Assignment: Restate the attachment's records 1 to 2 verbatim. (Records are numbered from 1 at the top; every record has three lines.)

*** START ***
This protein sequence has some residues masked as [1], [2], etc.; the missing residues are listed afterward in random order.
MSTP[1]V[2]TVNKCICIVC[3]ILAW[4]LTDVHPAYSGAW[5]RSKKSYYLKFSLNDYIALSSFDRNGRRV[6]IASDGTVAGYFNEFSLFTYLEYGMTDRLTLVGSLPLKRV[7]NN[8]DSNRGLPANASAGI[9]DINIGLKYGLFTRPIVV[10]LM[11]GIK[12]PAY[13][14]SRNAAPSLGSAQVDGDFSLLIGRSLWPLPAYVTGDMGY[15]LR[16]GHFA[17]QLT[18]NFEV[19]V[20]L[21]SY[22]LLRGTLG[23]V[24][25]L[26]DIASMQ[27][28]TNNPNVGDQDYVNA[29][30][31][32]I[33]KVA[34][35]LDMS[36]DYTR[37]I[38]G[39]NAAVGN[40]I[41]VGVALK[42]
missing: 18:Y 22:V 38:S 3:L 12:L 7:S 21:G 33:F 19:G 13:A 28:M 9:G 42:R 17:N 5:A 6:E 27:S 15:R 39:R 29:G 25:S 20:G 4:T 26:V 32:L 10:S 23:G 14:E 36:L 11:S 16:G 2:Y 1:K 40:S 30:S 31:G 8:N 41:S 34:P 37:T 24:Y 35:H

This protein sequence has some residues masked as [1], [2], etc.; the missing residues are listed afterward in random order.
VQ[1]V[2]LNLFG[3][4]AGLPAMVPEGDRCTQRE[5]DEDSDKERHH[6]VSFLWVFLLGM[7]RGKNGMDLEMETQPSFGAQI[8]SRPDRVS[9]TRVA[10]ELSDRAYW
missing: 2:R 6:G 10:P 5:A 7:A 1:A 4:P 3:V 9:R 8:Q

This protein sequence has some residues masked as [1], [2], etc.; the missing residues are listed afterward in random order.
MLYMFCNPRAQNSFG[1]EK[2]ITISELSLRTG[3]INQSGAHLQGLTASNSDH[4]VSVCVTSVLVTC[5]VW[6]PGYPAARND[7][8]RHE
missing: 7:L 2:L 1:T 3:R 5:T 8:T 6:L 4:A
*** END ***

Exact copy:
This protein sequence has some residues masked as [1], [2], etc.; the missing residues are listed afterward in random order.
MSTP[1]V[2]TVNKCICIVC[3]ILAW[4]LTDVHPAYSGAW[5]RSKKSYYLKFSLNDYIALSSFDRNGRRV[6]IASDGTVAGYFNEFSLFTYLEYGMTDRLTLVGSLPLKRV[7]NN[8]DSNRGLPANASAGI[9]DINIGLKYGLFTRPIVV[10]LM[11]GIK[12]PAY[13][14]SRNAAPSLGSAQVDGDFSLLIGRSLWPLPAYVTGDMGY[15]LR[16]GHFA[17]QLT[18]NFEV[19]V[20]L[21]SY[22]LLRGTLG[23]V[24][25]L[26]DIASMQ[27][28]TNNPNVGDQDYVNA[29][30][31][32]I[33]KVA[34][35]LDMS[36]DYTR[37]I[38]G[39]NAAVGN[40]I[41]VGVALK[42]
missing: 18:Y 22:V 38:S 3:L 12:L 7:S 21:G 33:F 19:G 13:A 28:M 9:G 42:R 17:N 5:A 6:E 27:S 15:R 39:R 29:G 25:S 20:G 4:T 26:V 32:L 10:S 23:G 14:E 36:L 11:S 16:G 2:Y 1:K 40:S 30:S 31:G 8:N 41:S 34:P 37:T 24:Y 35:H

This protein sequence has some residues masked as [1], [2], etc.; the missing residues are listed afterward in random order.
VQ[1]V[2]LNLFG[3][4]AGLPAMVPEGDRCTQRE[5]DEDSDKERHH[6]VSFLWVFLLGM[7]RGKNGMDLEMETQPSFGAQI[8]SRPDRVS[9]TRVA[10]ELSDRAYW
missing: 2:R 6:G 10:P 5:A 7:A 1:A 4:P 3:V 9:R 8:Q